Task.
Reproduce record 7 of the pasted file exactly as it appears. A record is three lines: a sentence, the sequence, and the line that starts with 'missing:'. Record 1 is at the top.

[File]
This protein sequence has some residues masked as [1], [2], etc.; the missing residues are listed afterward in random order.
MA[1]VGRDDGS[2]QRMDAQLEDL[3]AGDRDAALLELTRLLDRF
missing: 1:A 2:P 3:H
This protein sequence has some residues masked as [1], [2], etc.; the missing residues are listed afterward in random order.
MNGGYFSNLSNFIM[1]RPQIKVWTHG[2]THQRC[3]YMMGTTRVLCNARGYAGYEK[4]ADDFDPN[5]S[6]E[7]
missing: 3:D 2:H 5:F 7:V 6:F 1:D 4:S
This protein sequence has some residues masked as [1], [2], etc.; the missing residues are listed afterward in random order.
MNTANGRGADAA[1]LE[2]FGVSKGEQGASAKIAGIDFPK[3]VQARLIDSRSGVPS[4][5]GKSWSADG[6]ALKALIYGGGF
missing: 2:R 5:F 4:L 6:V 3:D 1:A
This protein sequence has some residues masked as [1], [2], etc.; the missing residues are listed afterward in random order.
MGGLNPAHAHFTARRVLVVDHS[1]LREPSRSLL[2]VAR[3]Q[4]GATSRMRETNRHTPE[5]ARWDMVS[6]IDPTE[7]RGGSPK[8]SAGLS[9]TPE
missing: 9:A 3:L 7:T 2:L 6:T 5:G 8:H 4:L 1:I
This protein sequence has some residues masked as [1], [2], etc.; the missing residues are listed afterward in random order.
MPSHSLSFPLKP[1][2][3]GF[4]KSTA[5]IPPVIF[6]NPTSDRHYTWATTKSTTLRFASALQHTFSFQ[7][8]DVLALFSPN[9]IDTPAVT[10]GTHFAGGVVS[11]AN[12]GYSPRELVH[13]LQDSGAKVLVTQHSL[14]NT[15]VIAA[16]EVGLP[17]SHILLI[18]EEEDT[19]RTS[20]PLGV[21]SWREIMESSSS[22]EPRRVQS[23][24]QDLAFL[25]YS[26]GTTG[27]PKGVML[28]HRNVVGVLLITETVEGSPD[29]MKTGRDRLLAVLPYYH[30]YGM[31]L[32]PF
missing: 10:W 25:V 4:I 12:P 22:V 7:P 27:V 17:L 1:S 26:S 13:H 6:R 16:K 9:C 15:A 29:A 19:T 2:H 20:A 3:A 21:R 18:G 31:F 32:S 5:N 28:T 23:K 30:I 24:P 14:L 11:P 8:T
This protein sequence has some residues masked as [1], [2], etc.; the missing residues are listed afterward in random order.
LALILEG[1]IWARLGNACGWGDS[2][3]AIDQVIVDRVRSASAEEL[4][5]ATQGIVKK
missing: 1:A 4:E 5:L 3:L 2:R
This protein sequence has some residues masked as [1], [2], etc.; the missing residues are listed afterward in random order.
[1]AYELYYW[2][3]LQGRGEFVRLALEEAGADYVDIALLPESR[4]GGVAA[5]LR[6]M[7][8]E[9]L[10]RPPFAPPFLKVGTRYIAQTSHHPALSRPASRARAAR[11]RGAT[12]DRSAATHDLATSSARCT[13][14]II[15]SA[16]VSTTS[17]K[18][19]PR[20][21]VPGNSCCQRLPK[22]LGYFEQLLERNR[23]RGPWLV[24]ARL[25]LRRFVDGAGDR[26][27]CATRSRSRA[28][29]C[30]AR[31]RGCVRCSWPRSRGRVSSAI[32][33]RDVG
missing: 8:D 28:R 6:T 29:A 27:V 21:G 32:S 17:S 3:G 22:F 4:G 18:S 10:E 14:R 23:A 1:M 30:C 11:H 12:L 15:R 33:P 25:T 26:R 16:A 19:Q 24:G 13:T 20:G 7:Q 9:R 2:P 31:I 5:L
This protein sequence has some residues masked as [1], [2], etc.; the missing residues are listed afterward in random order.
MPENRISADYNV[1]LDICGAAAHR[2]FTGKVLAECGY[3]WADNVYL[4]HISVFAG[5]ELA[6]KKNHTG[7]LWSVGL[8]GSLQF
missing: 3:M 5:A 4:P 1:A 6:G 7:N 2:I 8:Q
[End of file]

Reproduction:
This protein sequence has some residues masked as [1], [2], etc.; the missing residues are listed afterward in random order.
[1]AYELYYW[2][3]LQGRGEFVRLALEEAGADYVDIALLPESR[4]GGVAA[5]LR[6]M[7][8]E[9]L[10]RPPFAPPFLKVGTRYIAQTSHHPALSRPASRARAAR[11]RGAT[12]DRSAATHDLATSSARCT[13][14]II[15]SA[16]VSTTS[17]K[18][19]PR[20][21]VPGNSCCQRLPK[22]LGYFEQLLERNR[23]RGPWLV[24]ARL[25]LRRFVDGAGDR[26][27]CATRSRSRA[28][29]C[30]AR[31]RGCVRCSWPRSRGRVSSAI[32][33]RDVG
missing: 8:D 28:R 6:T 29:A 27:V 21:G 32:S 17:S 3:G 22:F 4:G 18:S 10:E 14:R 23:A 1:M 30:C 11:H 12:L 15:R 33:P 25:T 26:R 16:A 19:Q 24:G 13:T 20:G 7:Q 9:R 2:P 31:I 5:L